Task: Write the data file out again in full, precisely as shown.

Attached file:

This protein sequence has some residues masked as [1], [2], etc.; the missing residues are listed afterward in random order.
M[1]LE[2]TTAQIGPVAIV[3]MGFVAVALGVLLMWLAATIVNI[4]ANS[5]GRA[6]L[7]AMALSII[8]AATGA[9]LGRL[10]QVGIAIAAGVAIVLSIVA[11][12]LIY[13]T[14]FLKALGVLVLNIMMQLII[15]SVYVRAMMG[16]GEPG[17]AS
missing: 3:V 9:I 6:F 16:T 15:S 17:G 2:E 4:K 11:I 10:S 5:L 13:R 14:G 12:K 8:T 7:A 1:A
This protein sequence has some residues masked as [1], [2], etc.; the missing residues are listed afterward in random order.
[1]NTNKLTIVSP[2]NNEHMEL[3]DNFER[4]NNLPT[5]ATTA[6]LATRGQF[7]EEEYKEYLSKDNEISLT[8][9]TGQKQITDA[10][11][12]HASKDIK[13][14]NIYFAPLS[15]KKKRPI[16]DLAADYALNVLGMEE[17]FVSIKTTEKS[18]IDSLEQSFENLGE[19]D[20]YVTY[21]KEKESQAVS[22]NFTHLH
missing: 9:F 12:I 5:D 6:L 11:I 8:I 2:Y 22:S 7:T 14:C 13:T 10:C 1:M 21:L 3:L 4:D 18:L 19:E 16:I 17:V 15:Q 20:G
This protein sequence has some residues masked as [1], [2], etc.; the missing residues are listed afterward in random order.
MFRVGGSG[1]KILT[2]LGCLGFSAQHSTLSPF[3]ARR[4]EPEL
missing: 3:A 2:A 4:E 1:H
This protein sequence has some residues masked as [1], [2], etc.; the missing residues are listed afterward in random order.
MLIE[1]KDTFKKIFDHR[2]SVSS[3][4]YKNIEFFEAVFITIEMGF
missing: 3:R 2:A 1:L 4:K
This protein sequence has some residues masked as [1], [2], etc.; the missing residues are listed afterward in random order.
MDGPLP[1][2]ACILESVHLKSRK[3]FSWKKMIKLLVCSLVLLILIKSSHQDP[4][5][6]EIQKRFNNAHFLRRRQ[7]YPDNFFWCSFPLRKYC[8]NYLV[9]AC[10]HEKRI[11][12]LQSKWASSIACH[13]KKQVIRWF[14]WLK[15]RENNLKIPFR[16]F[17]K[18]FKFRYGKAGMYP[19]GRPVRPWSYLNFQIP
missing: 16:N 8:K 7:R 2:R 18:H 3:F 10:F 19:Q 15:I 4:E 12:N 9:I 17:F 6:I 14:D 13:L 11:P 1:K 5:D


This protein sequence has some residues masked as [1], [2], etc.; the missing residues are listed afterward in random order.
M[1]LE[2]TTAQIGPVAIV[3]MGFVAVALGVLLMWLAATIVNI[4]ANS[5]GRA[6]L[7]AMALSII[8]AATGA[9]LGRL[10]QVGIAIAAGVAIVLSIVA[11][12]LIY[13]T[14]FLKALGVLVLNIMMQLII[15]SVYVRAMMG[16]GEPG[17]AS
missing: 3:V 9:I 6:F 16:T 15:S 17:G 2:E 4:K 11:I 10:S 5:L 13:R 14:G 12:K 8:T 7:A 1:A
This protein sequence has some residues masked as [1], [2], etc.; the missing residues are listed afterward in random order.
[1]NTNKLTIVSP[2]NNEHMEL[3]DNFER[4]NNLPT[5]ATTA[6]LATRGQF[7]EEEYKEYLSKDNEISLT[8][9]TGQKQITDA[10][11][12]HASKDIK[13][14]NIYFAPLS[15]KKKRPI[16]DLAADYALNVLGMEE[17]FVSIKTTEKS[18]IDSLEQSFENLGE[19]D[20]YVTY[21]KEKESQAVS[22]NFTHLH
missing: 9:F 12:I 5:D 6:L 11:I 8:I 2:Y 22:S 7:T 14:C 13:T 10:C 1:M 21:L 3:L 4:D 18:L 19:E 16:I 17:V 15:Q 20:G
This protein sequence has some residues masked as [1], [2], etc.; the missing residues are listed afterward in random order.
MFRVGGSG[1]KILT[2]LGCLGFSAQHSTLSPF[3]ARR[4]EPEL
missing: 3:A 2:A 4:E 1:H
This protein sequence has some residues masked as [1], [2], etc.; the missing residues are listed afterward in random order.
MLIE[1]KDTFKKIFDHR[2]SVSS[3][4]YKNIEFFEAVFITIEMGF
missing: 3:R 2:A 1:L 4:K
This protein sequence has some residues masked as [1], [2], etc.; the missing residues are listed afterward in random order.
MDGPLP[1][2]ACILESVHLKSRK[3]FSWKKMIKLLVCSLVLLILIKSSHQDP[4][5][6]EIQKRFNNAHFLRRRQ[7]YPDNFFWCSFPLRKYC[8]NYLV[9]AC[10]HEKRI[11][12]LQSKWASSIACH[13]KKQVIRWF[14]WLK[15]RENNLKIPFR[16]F[17]K[18]FKFRYGKAGMYP[19]GRPVRPWSYLNFQIP
missing: 16:N 8:K 7:R 2:R 18:H 3:F 10:F 19:Q 15:I 4:E 12:N 9:I 17:F 6:I 14:D 13:L 11:P 1:K 5:D